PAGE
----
Often we don’t care very much about the particular outcome of an experiment per se, but some result related to that outcome. In the case of rolling multiple dice in a board game, for instance, we generally only care about how many total pips we’ve rolled, now how we got those pips. That is, we don’t care if we roll a four and a one, versus a three and a two; we’ve rolled five either way. In cases such as these we use “random variables” to essentially remove the details we aren’t cared about. A random variable is simply a function from the set of all possible events to the real numbers — a way for assigning every outcome a number. There are some technical details about this, but this definition will do for the time being.

The probability a random variable takes on a particular value gives the distribution of the random variable. We generally talk about cumulative distribution functions when discussing distributions. A cumulative distribution function (CDF) of random variable is the function . In the case of discrete random variables (one that takes on only countably many values), we may also talk about a function that simply gives the probability the random variable takes on a given value; . (For continuous random variables, a similar idea is that of the probability density function.)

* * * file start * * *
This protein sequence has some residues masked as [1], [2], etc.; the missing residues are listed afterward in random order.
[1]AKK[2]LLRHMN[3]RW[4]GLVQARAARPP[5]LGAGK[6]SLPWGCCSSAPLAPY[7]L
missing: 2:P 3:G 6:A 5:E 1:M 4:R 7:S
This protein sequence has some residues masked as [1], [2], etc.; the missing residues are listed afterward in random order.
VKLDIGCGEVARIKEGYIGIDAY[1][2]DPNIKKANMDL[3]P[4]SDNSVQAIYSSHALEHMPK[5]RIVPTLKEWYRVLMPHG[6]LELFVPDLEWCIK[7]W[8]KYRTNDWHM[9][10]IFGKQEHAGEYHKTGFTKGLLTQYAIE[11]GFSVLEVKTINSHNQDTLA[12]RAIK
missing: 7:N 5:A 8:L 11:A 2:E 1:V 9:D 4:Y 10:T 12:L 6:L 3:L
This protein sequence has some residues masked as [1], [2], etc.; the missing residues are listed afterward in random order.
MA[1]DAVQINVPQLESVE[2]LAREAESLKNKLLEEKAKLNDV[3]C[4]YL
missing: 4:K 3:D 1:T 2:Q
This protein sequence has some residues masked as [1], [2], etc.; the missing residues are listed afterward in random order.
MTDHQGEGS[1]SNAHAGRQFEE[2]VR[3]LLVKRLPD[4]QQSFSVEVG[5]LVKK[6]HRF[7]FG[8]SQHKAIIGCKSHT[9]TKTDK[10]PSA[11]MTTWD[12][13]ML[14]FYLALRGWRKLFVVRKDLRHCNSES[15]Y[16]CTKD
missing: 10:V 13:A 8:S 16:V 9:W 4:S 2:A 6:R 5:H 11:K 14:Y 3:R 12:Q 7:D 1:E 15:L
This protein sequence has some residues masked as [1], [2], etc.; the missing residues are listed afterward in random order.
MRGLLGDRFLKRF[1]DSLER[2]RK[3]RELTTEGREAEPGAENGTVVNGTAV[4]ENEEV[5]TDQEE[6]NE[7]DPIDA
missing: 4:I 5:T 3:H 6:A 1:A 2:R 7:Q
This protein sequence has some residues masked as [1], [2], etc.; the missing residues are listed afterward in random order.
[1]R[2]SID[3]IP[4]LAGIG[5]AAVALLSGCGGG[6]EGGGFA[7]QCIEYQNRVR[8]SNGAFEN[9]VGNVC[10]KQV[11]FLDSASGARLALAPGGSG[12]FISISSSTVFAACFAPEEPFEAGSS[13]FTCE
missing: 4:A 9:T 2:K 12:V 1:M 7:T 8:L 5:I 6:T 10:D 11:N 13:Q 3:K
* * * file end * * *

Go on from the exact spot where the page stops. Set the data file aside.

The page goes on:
Given a random variable we define the expected value of , denoted . The expected value is, in essence, a weighted average of the values the random variable may take on. That is (in the discrete case),

Where the sum is over all values may take on. This, in some intuitive sense, tells us what we may expect the random variable to be. A result known as the strong law of large numbers tells us that in fact if we were to have several random variables that are all independent and identically distributed (IID), the average of the first items in the sequence approaches the expected value: . (Note the choice of instead of , or , or …, doesn’t matter as we’ve assumed all of the random variables are *independent and identically distributed*.)

The expected value of a random variable may not be a value the random variable can actually take on, however. For example, if we were to take the expected value of the number of pips we’d get on a roll of a six-sided die, we’d get 3.5. This is, obviously, a value we can’t roll however. All this means is that if we were to roll our die lots and lots of times, record the value each time, then sum up our values and divide by the number of times we rolled, we’d get something near 3.5, and the more and more we did this, the closer and closer to 3.5 we’d become.

I think this is it for the “naive” probability stuff as I’m ready to start going into measure theoretic terms.

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